As a rule, when authors read their own books, I am not a fan, however, since Sedaris presents his stories on stage regularly, he is an expert at the reading of his book. His presentation is spot on, with just the right amount of inflection in his tone to present his subtle interjection of humor into the most unexpected subjects where one would not ever expect to laugh.
I was not happy with all of the pieces presented since some were raunchier than I prefer. Still, because the foul language and inappropriate references were peppered throughout, it was not heavy handed. The sprinkling of vulgarity did not become overpowering. In some ways, he reminds me of Stephen Wright, a deadpan comedian that can make you laugh out loud, surprising yourself, when his meaning hits you, catching you off guard.
As Sedaris talks about the most mundane subjects, across the spectrum of joy and grief, pride and shame, guilt and innocence, the reader can’t help but chuckle under ones’ breath or right out loud.
Many of the pieces in the book have already been published or presented on stage, but for me, they were new experiences. As he describes his homosexuality, his relationships with various friends and family, his acknowledgment of middle age, his father’s aging, his mother’s death, his sister’s suicide, his various health crises, the readers will notice their feelings riding the rollercoaster of emotions. All of his subjects bring his stories into their reality. All will eventually, or will already, have had to deal with the range of life’s journeys that he describes with all of the varied thoughts and sensations they cause.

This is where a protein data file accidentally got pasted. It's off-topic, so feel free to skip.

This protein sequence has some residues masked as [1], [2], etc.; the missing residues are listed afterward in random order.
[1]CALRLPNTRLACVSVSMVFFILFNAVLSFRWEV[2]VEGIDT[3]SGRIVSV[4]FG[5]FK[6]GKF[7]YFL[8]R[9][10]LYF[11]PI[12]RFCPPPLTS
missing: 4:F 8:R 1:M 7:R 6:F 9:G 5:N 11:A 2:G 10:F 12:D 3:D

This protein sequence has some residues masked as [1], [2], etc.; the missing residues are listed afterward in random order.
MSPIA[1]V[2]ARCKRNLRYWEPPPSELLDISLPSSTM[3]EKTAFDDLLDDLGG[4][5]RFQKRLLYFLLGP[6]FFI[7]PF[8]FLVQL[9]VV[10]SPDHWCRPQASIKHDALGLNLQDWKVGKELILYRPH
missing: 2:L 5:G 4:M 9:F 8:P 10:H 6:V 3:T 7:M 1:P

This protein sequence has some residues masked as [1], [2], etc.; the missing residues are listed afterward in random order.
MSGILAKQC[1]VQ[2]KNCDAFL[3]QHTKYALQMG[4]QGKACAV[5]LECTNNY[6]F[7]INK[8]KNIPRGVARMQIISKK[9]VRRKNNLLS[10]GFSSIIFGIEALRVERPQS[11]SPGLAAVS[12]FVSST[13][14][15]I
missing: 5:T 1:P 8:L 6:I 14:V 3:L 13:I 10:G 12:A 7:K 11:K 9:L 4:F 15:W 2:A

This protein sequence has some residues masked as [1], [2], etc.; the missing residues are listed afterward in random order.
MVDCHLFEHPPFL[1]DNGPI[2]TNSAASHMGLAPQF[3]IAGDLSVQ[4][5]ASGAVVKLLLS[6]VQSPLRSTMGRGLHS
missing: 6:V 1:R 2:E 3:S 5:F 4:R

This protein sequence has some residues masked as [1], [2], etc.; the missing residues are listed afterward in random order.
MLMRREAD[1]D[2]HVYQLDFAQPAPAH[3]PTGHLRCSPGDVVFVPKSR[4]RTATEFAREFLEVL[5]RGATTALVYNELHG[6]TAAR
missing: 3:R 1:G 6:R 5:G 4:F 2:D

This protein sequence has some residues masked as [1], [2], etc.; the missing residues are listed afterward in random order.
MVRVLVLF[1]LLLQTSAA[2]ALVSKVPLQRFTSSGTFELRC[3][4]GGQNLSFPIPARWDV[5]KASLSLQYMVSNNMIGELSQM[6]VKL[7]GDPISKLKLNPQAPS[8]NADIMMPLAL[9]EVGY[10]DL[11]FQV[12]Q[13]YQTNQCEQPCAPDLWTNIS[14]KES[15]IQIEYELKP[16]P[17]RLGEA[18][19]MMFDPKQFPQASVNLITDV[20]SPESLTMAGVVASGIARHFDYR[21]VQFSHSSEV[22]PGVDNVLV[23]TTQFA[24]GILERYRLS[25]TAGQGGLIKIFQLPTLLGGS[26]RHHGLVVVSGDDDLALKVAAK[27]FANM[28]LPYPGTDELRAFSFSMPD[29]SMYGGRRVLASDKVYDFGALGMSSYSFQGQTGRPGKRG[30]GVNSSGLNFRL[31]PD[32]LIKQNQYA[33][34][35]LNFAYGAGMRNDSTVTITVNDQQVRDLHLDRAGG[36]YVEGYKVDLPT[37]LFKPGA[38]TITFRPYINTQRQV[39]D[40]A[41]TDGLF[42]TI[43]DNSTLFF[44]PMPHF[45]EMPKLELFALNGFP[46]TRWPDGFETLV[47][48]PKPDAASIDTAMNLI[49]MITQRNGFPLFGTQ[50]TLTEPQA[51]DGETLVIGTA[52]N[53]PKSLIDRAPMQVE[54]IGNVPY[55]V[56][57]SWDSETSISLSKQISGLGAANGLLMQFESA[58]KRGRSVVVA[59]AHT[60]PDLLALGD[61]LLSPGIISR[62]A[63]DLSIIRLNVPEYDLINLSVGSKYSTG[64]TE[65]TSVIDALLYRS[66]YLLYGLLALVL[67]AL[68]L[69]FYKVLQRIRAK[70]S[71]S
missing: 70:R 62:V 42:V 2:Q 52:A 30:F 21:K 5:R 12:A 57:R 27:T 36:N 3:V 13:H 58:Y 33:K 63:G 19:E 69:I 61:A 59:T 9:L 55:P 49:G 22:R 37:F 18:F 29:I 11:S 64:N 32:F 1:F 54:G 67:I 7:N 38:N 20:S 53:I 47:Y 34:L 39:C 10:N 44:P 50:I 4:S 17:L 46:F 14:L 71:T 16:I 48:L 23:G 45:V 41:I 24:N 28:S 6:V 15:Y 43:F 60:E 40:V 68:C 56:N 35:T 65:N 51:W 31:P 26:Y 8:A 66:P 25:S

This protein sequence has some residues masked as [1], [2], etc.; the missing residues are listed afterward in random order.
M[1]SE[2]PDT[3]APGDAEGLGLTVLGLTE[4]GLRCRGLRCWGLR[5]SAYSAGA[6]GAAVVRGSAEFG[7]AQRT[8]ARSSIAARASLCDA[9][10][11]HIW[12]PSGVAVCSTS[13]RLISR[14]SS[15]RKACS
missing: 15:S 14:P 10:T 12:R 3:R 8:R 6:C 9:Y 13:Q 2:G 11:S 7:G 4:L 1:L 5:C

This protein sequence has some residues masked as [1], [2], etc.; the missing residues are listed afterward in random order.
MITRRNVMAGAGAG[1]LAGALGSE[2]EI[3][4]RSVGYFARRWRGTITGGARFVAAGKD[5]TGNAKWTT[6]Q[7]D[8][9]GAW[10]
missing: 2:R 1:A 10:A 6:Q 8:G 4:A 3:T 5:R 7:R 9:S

When he describes himself as very mischievous, even rebellious and perhaps a troubled, insecure young man, his struggles becomes universal. He grew up in a world that did not completely accept or acknowledge him, nor did it deal openly with the problems he faced. So many subjects enter into his tales. Some, like politics, addiction, death, and mental illness will make you wonder that you are even laughing at such a subject. Beach vacations, the care of various wildlife and meal preparation will more naturally touch your heart and funny bone. Even capitalism enters some of his stories as he describes how proud he is to have a home with a guest room, his idea of the pinnacle of material achievement.
Having just finished Zadie Smith’s book of essays, “Feel Free”, this was almost a culture shock. Where her subjects are incredibly intellectual and require a slow reading, his are easy to listen to and can be described as emotional. Where hers encourage thought, his encourage feeling, but both have redeeming features as one instructs the reader and the other offers the reader a catharsis. Both, however, present a philosophy of life that is worth contemplating further. We all grow old; we all have to deal with disappointment; we all have to deal with life and hopefully find a way to happily muddle through.